ORLANDO, Fla. — The first update from Florida’s Department of Health on Tuesday showed the state is now tracking 6,338 coronavirus cases and has endured 77 deaths.
That’s 634 more cases and six more deaths since Monday night’s totals.
The new numbers came out at 11 a.m. with a second update expected at 6 p.m. This jump comes one day after the state added more than 750 cases and 11 more deaths on Monday while national and global numbers continued their sobering climb.
To date, Florida has performed more than 60,000 tests. More than 54,000 of those tests proved negative, and results of nearly 1,200 are pending. Of the total positive cases for COVID-19, 6,096 have been Florida residents with another 242 non-Florida residents. 772 of the Florida residents have been hospitalized.
Of the six deaths announced Tuesday, one was a 60-year-old man in Polk County. Locally, Orange County officials said four people died over the weekend at county facilities, but none of them were actually Orange County residents. And on Monday, Osceola County reported its first death. With another death reported in Volusia County last week, Central Florida now has seven while tracking 859 cases.
The U.S. death toll surged over the weekend with 3,173 by Tuesday morning with over 164,000 cases. Worldwide cases passed 800,000 and just over 39,000 deaths, according to the Johns Hopkins University & Medicine Coronavirus Resource Center.
South Florida counties continue to be the epicenter of the state, but Orange County cases continue to rise with expanded testing including the drive-through site at the Orange County Convention Center.
Miami-Dade, Broward and Palm Beach counties account for 3,649 of the state’s 6,338 cases, which is 57.5% of the state totals.
Orange County’s 363 cases places it fourth in the state, and it leads Central Florida followed by Osceola’s107, Seminole’s 99, Volusia’s 75, Polk’s 73, Lake’s 59, Sumter’s 49 and Brevard’s 34. (See details on all Central Florida cases here).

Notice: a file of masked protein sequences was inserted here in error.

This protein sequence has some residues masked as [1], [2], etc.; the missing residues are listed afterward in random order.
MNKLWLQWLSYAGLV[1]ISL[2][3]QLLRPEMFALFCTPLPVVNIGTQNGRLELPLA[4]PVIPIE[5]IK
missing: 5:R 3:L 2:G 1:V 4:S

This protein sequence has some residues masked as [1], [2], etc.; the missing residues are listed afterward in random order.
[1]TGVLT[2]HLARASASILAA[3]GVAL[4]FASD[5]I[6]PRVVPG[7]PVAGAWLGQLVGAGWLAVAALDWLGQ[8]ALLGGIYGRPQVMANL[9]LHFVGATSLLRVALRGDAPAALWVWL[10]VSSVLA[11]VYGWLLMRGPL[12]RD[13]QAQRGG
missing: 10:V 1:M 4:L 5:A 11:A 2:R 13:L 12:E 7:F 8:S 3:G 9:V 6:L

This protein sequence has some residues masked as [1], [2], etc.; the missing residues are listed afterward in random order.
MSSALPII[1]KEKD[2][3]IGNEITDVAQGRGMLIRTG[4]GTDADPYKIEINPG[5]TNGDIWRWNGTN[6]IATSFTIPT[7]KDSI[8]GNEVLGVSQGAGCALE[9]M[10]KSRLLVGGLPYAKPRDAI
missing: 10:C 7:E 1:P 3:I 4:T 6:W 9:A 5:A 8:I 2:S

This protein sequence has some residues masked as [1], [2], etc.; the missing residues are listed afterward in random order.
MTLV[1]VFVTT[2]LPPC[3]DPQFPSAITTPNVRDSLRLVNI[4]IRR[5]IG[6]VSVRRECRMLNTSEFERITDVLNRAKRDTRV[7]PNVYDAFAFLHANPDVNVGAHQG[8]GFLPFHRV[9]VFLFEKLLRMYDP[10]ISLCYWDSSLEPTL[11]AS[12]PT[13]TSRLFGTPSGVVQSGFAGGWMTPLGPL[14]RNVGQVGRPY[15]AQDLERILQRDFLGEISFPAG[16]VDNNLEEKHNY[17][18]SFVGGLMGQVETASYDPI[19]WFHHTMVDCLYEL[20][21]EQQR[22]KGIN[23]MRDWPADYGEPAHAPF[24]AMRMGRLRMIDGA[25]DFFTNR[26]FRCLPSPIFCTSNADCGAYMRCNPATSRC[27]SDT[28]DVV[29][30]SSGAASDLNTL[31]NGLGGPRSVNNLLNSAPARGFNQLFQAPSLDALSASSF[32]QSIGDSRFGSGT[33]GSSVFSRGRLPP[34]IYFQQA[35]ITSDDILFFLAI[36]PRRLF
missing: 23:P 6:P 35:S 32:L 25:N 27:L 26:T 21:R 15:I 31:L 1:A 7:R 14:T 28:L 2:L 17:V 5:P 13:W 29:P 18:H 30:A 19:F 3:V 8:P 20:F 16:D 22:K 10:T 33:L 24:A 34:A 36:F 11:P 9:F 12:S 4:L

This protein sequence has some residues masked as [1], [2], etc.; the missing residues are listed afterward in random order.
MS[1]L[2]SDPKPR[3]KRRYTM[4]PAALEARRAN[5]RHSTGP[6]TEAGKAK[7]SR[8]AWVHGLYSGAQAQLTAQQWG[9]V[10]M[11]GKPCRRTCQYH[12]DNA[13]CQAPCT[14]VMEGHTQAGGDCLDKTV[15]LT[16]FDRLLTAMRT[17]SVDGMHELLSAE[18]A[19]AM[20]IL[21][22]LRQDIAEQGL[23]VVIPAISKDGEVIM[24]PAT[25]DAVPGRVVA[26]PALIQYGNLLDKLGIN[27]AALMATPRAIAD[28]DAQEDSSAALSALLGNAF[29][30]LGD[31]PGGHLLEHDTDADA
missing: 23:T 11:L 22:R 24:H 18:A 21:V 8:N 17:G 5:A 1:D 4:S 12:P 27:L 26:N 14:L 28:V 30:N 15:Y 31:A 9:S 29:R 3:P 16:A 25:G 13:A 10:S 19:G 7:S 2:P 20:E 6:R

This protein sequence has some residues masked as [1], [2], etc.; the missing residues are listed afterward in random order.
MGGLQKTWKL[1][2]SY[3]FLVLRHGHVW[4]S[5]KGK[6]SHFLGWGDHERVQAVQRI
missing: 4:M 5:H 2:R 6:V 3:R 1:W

Effort to battle the spread of the virus continue on several fronts in Florida.
On Monday evening, Gov. Ron DeSantis enacted a “safer at home” executive order in four southeast Florida counties of Miami-Dade, Broward, Palm Beach and Monroe that will last through April 15.
The order aims to “restrict public access to businesses and facilities deemed non-essential.” It deems multiple categories as “essential,” including health care, grocery and food, gas stations, veterinarians and funeral homes.
The governor said each county could designate additional “essential” services not be subject to complete closure. Any still-operating essential businesses “shall take reasonable action” to make sure people adhere to social distancing guidelines from the Centers for Disease Control and Prevention.
Also on Monday, the state recommended public schools not re-open until after April 30.
With many schools having begun online education plans as of Monday, schools were already not planning any sort of return until April 15. But during a conference call with districts Monday afternoon, Education Commissioner Richard Corcoran recommended the closures be extended until May 1. All of Central Florida’s school districts then fell in line with that recommendation.
Unlike Florida, many states have enacted statewide stay-at-home orders including New York, which has more than 67,000 cases and 1,300 deaths. Arizona is the latest state to enact such and order joining 30 other states plus Washington D.C. with similar approaches.
President Donald Trump’s administration has been working with statistical projections to formulate the nation’s response to the outbreak.
White House coronavirus task force adviser Dr. Deborah Birx and the National Institutes of Health’s Dr. Anthony Fauci have been talking about the models at press briefings. Fauci on Sunday cited one estimate of 100,000 deaths. Birx has described how officials are working to refine their own model.
On Monday, Trump signaled that the White House will explain its forecast soon. “We will meet again tomorrow for some statistics,” he told reporters at the daily briefing.
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